While it may be relatively easy to housebreak young pups with a crate, and teach them how to behave properly, so that they become well-adjusted adult dogs, crate training an adult dog may not be so easy for new owners of a fully grown dog that hasn't been crate trained.
There is the saying that “you can't teach an old dog new tricks.” And this simply stems from the fact that like with us humans, we can be easily trained to behave in a certain fashion when we are toddlers, but as teenagers or adults, not so likely. However, that does not mean that it is impossible, just that it may be more tricky, and may require more patience.
Disadvantages Of Crate Training An Adult Dog
If you have acquired a rescued dog that previously lived with an abusive owner, he may have serious trust issues. As far as a crate goes, maybe with his previous owner he was caged up as a form of abuse, and maybe even abused inside his cage.
So you'll be able to understand if your dog is very hesitant and maybe even trembles or gets aggressive if he is brought anywhere near a crate. You will need to patient with him while you teach him that a crate is a safe place and also his personal space within your home.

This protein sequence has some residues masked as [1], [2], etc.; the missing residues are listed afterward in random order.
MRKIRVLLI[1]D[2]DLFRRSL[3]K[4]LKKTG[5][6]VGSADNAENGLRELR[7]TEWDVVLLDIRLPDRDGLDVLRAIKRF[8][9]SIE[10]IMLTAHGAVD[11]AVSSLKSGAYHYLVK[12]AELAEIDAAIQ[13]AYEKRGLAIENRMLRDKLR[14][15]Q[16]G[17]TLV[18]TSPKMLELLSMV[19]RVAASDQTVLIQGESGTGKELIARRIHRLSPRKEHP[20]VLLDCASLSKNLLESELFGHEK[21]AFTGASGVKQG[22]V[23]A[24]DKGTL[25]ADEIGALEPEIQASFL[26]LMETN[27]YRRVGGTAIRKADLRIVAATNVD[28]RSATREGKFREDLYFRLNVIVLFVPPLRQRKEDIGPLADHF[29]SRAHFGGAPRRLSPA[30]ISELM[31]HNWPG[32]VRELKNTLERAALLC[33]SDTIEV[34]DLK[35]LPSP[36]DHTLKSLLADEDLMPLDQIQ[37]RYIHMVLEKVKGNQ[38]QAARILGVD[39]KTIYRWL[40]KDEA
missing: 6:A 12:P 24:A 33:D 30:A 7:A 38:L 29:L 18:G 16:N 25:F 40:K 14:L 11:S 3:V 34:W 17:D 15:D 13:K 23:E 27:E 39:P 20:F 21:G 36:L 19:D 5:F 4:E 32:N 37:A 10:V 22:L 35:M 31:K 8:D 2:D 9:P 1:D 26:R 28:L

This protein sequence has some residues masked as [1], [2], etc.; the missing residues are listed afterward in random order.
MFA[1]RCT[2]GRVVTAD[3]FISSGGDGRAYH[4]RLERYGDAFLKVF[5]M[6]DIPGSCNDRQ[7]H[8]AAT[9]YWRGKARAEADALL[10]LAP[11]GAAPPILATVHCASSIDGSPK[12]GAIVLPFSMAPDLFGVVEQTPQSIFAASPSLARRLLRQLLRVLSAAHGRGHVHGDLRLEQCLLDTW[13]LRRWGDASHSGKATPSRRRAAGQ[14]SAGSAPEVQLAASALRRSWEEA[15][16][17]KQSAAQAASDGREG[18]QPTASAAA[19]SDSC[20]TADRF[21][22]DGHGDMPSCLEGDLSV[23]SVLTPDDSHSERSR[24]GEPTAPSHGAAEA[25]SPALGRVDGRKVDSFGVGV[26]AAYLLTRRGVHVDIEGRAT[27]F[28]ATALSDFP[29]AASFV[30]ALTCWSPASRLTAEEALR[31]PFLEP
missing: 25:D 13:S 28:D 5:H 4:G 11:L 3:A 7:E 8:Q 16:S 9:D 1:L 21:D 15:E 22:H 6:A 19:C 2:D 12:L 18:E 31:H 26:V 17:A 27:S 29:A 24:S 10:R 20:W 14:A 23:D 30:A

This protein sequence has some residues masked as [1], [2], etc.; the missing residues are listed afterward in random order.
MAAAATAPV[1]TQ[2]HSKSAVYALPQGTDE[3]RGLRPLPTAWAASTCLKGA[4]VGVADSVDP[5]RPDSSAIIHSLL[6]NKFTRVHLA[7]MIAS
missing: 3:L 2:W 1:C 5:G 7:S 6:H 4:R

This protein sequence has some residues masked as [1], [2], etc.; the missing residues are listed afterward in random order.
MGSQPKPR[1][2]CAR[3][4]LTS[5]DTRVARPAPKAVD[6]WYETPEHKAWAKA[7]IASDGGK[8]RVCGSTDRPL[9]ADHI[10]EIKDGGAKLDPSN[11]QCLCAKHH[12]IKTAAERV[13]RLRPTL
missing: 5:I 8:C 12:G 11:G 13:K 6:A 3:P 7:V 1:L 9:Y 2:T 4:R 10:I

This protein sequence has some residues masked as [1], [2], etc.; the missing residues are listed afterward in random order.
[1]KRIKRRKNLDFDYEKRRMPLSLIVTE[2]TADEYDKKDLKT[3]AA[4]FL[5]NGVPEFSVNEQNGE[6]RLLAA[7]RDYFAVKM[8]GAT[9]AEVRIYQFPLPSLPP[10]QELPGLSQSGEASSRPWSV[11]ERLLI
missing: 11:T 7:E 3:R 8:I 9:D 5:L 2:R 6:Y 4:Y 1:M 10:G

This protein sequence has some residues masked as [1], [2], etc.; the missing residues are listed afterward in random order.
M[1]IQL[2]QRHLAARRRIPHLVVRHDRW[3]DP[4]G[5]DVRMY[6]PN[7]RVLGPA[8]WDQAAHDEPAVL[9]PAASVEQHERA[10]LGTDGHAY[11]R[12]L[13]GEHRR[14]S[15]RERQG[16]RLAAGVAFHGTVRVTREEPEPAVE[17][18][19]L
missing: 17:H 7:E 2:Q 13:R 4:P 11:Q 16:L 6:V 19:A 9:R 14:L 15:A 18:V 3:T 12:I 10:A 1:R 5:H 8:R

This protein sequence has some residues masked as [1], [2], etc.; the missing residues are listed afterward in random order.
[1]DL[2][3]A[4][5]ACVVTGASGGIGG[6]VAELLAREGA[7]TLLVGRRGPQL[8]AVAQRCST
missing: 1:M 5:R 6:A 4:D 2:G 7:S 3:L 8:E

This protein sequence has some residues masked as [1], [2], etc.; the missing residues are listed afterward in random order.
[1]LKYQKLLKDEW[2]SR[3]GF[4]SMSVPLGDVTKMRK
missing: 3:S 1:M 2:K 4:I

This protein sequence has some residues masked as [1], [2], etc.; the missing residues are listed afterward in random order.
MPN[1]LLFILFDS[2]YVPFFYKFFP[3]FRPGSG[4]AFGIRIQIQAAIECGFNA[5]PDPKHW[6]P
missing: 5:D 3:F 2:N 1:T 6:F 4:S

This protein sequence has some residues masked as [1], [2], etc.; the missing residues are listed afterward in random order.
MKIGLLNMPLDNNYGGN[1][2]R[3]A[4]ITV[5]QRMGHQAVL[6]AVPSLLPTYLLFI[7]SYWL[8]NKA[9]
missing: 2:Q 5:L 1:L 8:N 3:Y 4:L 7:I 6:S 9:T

He may also not be housebroken and require potty training, and as he is an adult that means bigger deposits!
Assuming that he is not arriving with any medical issues affecting bladder or bowel control that you are already aware of, and providing for, then close supervision will be required if he is being left around flooring and furniture that will be inconvenient to clean.
He may also have a few behavioral issues that need correcting. For example he may have a tendency to roam around at leisure and chew, rip, or destroy furniture and other objects around the home. If he is an aggressive dog or one that can get a bit crazy and difficult to control then you probably want to make sure you have a heavy duty escape proof dog crate to keep your dog secure.
Advantages Of Training An Adult Dog To Use His Crate
While there are some disadvantages and difficulties with crate training an adult dog, he may come with some advantages also.
It is still possible to eliminate your adult dog’s negative habits and replace it with new ones once he accepts you as his new master. Using a dog crate is just as valuable a tool to train your adult dog, and teach him to regard it as his own safe and private den, as it is to do so with a puppy.
And if your dog is destructive, then a crate is also as essential for his own safety, as it is for preserving the condition of your home and furniture.
If your dog has not been housebroken yet, then this should not be too difficult a behavior to correct. An adult dog does not need to go as often as a puppy, and has the ability to hold it in longer until he is allowed to go where he learns that he needs to go. He just needs to learn where it is acceptable to go to relieve himself.